In the late 2000s, I traveled regularly to Asia on university business at a previous institution. During one junket to Beijing, I spent a few days in Tokyo on assignment. As I transited the city to my hotel in Ikebukuro, I noted the relatively dated, gray apartment complexes that contrasted sharply with the glaring steel and glass reflection omnipresent in burgeoning Chinese cities. Japan modernized during the 1960s, the same time that China suffered through the history-erasing blight of the Cultural Revolution.     

Japan retained what China surrendered during that period: a strong sense of tradition that manifests itself today comfortably side by side with Tokyo’s more iconic futurescapes of Shinjuku and the stately Victorian towers skirting Nihonbashi, a bridge forever embedded in memory in the woodblock prints of Utagawa Hiroshige.     

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Checking into my hotel, I fumbled through the closet, replete with an undersized yugata (bath robe) and geta (sandals), out of place in a soaring, modern hotel, but evocative of the ryokan (traditional inns) that dotted Honshu in the artist Hiroshige’s 19th-century countryside. But these hotel accoutrements were not the tradition that Japan had in store for me.    

A night later I sat at a hotel restaurant musing over my seafood when a waitress approached me, signaling that a gentleman and his wife across the way wanted to pick up the tab, seeing that I was dining alone. That touchstone of kindness, and not the diminutive yugata in my hotel closet, remains with me to this day, as did another kind gesture two days later.     

Before exiting the Tokyo subway system on my return to Narita International Airport and then to Beijing, I approached a kiosk to return my reusable subway card. As I waited for the attendant, an older woman behind me, noting beads of sweat trickling down my face, removed a sensu (collapsing fan) from her purse and assuaged the midday swelter.        

In the spring of 2021, I emphasize these displays of empathy, extended toward a stranger, to symbolize why Japan still matters in the 21st century (more so than the Olympics) and should remain important in the minds of American citizens and investors even if Japan’s economy has been globally eclipsed by that of neighboring China.     

In the recent “China Paradox” series, headlined by former American ambassador to China, Jon Huntsman Jr., China watchers encouraged American companies to “hedge” their activities on the mainland with alternatives elsewhere in East and Southeast Asia.     

Japan remains the third-largest economy in the world, a country whose free trade prosperity predates the rise of manufacturing-behemoth China by at least a generation (and from whom China learned as many tricks of the trade as it did from the United States). Then-Prime Minister Shinzo Abe quietly assumed leadership for a globally connected world during America’s turn inward during the Trump years. During that time, as biographer Tobias S. Harris has noted (“The Iconoclast: Shinzo Abe and the New Japan,” Hurst, 2020), Abe forged the relationships necessary to bring the Trans-Pacific Partnership Treaty to fruition, an agreement the United States should join under the Biden administration.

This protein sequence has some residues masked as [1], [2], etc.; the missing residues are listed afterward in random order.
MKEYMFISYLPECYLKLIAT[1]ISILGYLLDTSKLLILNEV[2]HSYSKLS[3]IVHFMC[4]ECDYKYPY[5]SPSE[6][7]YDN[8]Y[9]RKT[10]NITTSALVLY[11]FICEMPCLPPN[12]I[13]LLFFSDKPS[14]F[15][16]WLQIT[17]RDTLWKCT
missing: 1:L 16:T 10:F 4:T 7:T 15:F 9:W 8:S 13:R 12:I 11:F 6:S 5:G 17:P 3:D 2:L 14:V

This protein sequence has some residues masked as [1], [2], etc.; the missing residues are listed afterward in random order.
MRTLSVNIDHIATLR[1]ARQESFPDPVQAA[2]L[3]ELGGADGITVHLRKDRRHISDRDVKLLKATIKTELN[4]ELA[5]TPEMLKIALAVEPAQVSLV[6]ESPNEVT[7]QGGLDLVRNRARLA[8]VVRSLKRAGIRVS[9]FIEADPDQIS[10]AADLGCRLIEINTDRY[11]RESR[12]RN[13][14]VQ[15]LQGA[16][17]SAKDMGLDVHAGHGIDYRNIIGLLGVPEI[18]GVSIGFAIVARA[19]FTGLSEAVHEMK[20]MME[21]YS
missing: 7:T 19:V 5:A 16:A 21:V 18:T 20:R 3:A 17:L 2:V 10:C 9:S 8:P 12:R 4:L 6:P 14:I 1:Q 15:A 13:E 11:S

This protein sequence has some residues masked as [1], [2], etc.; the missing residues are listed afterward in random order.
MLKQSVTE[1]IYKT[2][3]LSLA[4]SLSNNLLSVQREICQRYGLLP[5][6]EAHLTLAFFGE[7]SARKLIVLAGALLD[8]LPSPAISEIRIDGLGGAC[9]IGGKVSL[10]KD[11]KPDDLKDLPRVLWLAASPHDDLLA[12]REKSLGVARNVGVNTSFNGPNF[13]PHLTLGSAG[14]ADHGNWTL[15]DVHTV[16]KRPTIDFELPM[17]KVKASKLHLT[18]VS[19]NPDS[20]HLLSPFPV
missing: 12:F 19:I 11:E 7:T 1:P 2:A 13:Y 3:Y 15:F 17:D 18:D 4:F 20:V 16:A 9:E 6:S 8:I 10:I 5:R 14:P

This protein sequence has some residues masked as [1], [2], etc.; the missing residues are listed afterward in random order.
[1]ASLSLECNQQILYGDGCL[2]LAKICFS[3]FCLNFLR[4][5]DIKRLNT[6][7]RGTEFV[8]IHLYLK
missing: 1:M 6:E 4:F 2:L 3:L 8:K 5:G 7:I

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In 2019, Japan ranked as the fourth most important export market for the United States, importing approximately $75 billion of American goods to China’s $106.4 billion. Only Canada and Mexico imported more goods from the United States. On the import front, the United States purchased $144 billion of Japanese goods (fourth ranking as well), a far cry from China’s $452 billion, but an important player in terms of aggregated trade.

What Japan lacks in sheer trade heft behind China is amply compensated by a commitment to values consistent with a free and open society championed by the United States, a consideration that informs methods of foreign economic aid as well as fundamental positions on representative institutions and tactics of geopolitical influence. The Brookings Institute, notes, for example, that while Chinese foreign direct investment in Africa was double that of the United States in 2018, American companies invested in almost two times the number of projects there.

On the developmental front, while China offers a broad portfolio of bilaterally negotiated loans to African nations as part of its Belt and Road Initiative, often with uncompetitive interest rates, Japanese expertise and competitive loan structures have made it an attractive alternative to partnered approaches at modernization.

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Locally, the Sasakawa Foundation notes the significant role that Japan plays in Utah’s economy. While Utah received $5 billion of foreign direct investment from Japan in 2017, Japan ranked as the fifth most important market for Utah goods in 2020.

Clearly, Utah’s connection to Japan transcends cancellation of its direct airlink with Tokyo and portends strategic advantages in future Utah-Asian relations as the state charts its own foreign economic agenda in a century where the fortunes of cities (such as Salt Lake City) may diverge from more volatile conditions nationally.     

My experiences in Tokyo a decade ago, ones that I remember for their empathy and humanity, suggest that shared values across the Pacific Ocean that geographically separate the United States and Japan, remind us of an ally in East Asia with which Americans can work to forge opportunities often overshadowed by its neighbor, China, which often marches to the beat of different core social beliefs.     

Evan Ward is associate professor of history at Brigham Young University, where he teaches courses on world history. His views are his own. 

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